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Trump’s Conspiracy Theory About ‘The Server’ Threatens Election Security

November 25, 2019 in Economics

By Julian Sanchez

Julian Sanchez

Donald Trump is still searching for “The Server.” On Friday morning, the president phoned in to his favorite cable news program, “Fox & Friends,” to make a series of false claims about the cyberattack on the Democratic National Committee’s computer systems perpetrated by Russian hackers, as part of their elaborate efforts to interfere with the 2016 presidential election. After the attack, claimed Trump, the DNC “gave the server to CrowdStrike, which is a company owned by a very wealthy Ukrainian. I still want to see that server. The FBI has never gotten that server. That’s a big part of this whole thing.”

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Every part of what Trump said was false — including the claim that the California-based cybersecurity firm CrowdStrike, hired by the DNC when it discovered the infiltration of its systems, is owned by a “wealthy Ukrainian.” But “the server” has been a long-running obsession of the president’s. He has referenced it repeatedly on Twitter, in media interviews, while standing onstage next to Russian President Vladimir Putin and, more recently, in his July 25 phone conversation with Ukrainian leader Volodymyr Zelensky.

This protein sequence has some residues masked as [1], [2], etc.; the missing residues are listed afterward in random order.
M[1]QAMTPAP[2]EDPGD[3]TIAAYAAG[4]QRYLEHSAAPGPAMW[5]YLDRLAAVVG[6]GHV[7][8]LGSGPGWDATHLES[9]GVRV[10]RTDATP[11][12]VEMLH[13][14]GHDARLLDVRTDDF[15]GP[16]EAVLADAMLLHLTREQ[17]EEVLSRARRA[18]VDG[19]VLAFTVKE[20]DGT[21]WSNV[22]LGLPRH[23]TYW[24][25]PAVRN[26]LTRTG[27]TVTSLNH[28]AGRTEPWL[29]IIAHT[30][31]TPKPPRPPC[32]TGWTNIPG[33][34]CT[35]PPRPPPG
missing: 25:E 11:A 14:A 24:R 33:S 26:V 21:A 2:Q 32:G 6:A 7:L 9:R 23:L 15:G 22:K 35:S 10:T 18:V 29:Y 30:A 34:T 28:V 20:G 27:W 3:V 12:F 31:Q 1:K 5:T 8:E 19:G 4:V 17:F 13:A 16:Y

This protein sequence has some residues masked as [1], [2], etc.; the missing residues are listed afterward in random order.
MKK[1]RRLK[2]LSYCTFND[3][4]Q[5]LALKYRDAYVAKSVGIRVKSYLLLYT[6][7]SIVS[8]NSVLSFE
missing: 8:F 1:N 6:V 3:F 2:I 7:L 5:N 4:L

That refrain is troubling, most of all because it shows that Trump is fixated on a conspiracy theory that his own national security advisers have denounced as “completely debunked.” These theories allege that there is a server that the DNC refused to turn over to the FBI, purportedly to conceal evidence that would disprove the intelligence community’s consensus that Russia was responsible for the hack. According to some versions of the theory, another country (perhaps Ukraine) was the true culprit; in others, the theft of thousands of DNC emails later published by WikiLeaks was an “inside job.” The unifying theme, however, is a desire to exonerate Russia of the crime.

Trump’s obsession with the server suggests either that he is unwilling to seek reliable information from the government’s own intelligence and law enforcement agencies or that he disbelieves what they tell him, even on questions where there is no ambiguity or doubt. This goes well beyond healthy skepticism and into the realm of dangerous dysfunction: A president who refuses to accept intelligence assessments he prefers not to believe cannot make sound decisions, and over time this creates pressure to politicize intelligence — with agencies flattering the president’s preconceptions to remain …read more

Source: OP-EDS

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